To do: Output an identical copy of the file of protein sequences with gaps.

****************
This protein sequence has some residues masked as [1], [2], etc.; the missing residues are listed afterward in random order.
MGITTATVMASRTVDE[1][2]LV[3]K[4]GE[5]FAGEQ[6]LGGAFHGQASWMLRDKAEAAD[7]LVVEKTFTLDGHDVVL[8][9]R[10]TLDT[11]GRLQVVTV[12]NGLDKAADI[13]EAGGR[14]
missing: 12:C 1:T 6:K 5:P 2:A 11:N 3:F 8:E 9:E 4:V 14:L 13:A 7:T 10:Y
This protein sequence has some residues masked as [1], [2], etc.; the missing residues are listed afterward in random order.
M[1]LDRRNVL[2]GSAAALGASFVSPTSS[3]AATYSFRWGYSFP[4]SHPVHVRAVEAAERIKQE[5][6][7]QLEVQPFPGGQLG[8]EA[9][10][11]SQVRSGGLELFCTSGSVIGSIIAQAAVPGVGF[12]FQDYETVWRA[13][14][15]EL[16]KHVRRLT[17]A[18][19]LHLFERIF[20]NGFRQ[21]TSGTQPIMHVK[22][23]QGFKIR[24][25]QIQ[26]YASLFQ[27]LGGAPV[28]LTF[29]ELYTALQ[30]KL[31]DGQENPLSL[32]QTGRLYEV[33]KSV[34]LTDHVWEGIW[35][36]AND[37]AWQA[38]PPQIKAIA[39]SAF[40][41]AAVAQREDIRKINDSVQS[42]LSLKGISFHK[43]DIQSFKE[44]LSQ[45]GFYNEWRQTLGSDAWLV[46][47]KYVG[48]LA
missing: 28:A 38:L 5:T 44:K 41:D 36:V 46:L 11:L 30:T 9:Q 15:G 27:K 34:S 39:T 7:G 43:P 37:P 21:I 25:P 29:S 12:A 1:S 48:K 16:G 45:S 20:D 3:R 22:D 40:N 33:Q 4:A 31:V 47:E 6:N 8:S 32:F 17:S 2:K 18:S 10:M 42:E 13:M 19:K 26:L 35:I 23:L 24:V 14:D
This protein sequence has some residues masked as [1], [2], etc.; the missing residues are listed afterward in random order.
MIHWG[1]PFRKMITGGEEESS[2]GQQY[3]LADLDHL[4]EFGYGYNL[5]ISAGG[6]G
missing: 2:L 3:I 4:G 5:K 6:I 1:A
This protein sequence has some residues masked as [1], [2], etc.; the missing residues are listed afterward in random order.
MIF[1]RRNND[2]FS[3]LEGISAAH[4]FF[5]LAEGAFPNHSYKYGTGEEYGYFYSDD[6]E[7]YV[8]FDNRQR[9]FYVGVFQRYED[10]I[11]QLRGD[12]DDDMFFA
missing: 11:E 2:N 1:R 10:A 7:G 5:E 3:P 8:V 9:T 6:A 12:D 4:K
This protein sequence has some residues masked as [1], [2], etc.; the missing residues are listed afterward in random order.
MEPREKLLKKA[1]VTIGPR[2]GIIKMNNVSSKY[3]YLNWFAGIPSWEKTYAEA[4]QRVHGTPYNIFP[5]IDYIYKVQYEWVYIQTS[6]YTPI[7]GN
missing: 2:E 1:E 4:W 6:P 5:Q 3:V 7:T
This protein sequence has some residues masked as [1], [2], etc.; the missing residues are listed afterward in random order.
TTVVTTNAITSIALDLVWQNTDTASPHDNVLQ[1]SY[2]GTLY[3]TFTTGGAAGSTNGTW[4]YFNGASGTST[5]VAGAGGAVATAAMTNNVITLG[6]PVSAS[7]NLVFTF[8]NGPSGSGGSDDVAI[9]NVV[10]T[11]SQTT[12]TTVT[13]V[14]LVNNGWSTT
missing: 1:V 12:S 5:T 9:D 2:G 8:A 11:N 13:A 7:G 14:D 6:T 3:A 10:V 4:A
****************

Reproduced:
This protein sequence has some residues masked as [1], [2], etc.; the missing residues are listed afterward in random order.
MGITTATVMASRTVDE[1][2]LV[3]K[4]GE[5]FAGEQ[6]LGGAFHGQASWMLRDKAEAAD[7]LVVEKTFTLDGHDVVL[8][9]R[10]TLDT[11]GRLQVVTV[12]NGLDKAADI[13]EAGGR[14]
missing: 12:C 1:T 6:K 5:P 2:A 11:N 3:F 8:E 9:E 4:V 14:L 13:A 7:T 10:Y
This protein sequence has some residues masked as [1], [2], etc.; the missing residues are listed afterward in random order.
M[1]LDRRNVL[2]GSAAALGASFVSPTSS[3]AATYSFRWGYSFP[4]SHPVHVRAVEAAERIKQE[5][6][7]QLEVQPFPGGQLG[8]EA[9][10][11]SQVRSGGLELFCTSGSVIGSIIAQAAVPGVGF[12]FQDYETVWRA[13][14][15]EL[16]KHVRRLT[17]A[18][19]LHLFERIF[20]NGFRQ[21]TSGTQPIMHVK[22][23]QGFKIR[24][25]QIQ[26]YASLFQ[27]LGGAPV[28]LTF[29]ELYTALQ[30]KL[31]DGQENPLSL[32]QTGRLYEV[33]KSV[34]LTDHVWEGIW[35][36]AND[37]AWQA[38]PPQIKAIA[39]SAF[40][41]AAVAQREDIRKINDSVQS[42]LSLKGISFHK[43]DIQSFKE[44]LSQ[45]GFYNEWRQTLGSDAWLV[46][47]KYVG[48]LA
missing: 28:A 38:L 5:T 44:K 41:D 36:V 46:L 11:L 30:T 9:Q 15:G 27:K 34:S 39:T 7:G 43:P 37:P 21:I 25:P 29:S 12:A 1:S 48:K 16:G 45:S 20:D 3:R 22:D 40:N 33:Q 4:A 31:V 47:E 6:N 8:S 32:F 17:S 2:K 18:S 10:M 42:E 13:M 19:K 26:L 35:I 23:L 24:V 14:D
This protein sequence has some residues masked as [1], [2], etc.; the missing residues are listed afterward in random order.
MIHWG[1]PFRKMITGGEEESS[2]GQQY[3]LADLDHL[4]EFGYGYNL[5]ISAGG[6]G
missing: 2:L 3:I 4:G 5:K 6:I 1:A
This protein sequence has some residues masked as [1], [2], etc.; the missing residues are listed afterward in random order.
MIF[1]RRNND[2]FS[3]LEGISAAH[4]FF[5]LAEGAFPNHSYKYGTGEEYGYFYSDD[6]E[7]YV[8]FDNRQR[9]FYVGVFQRYED[10]I[11]QLRGD[12]DDDMFFA
missing: 11:E 2:N 1:R 10:A 7:G 5:E 3:P 8:V 9:T 6:A 12:D 4:K
This protein sequence has some residues masked as [1], [2], etc.; the missing residues are listed afterward in random order.
MEPREKLLKKA[1]VTIGPR[2]GIIKMNNVSSKY[3]YLNWFAGIPSWEKTYAEA[4]QRVHGTPYNIFP[5]IDYIYKVQYEWVYIQTS[6]YTPI[7]GN
missing: 2:E 1:E 4:W 6:P 5:Q 3:V 7:T
This protein sequence has some residues masked as [1], [2], etc.; the missing residues are listed afterward in random order.
TTVVTTNAITSIALDLVWQNTDTASPHDNVLQ[1]SY[2]GTLY[3]TFTTGGAAGSTNGTW[4]YFNGASGTST[5]VAGAGGAVATAAMTNNVITLG[6]PVSAS[7]NLVFTF[8]NGPSGSGGSDDVAI[9]NVV[10]T[11]SQTT[12]TTVT[13]V[14]LVNNGWSTT
missing: 1:V 12:S 5:T 9:D 2:G 8:A 11:N 13:A 7:G 14:D 6:T 3:A 10:V 4:A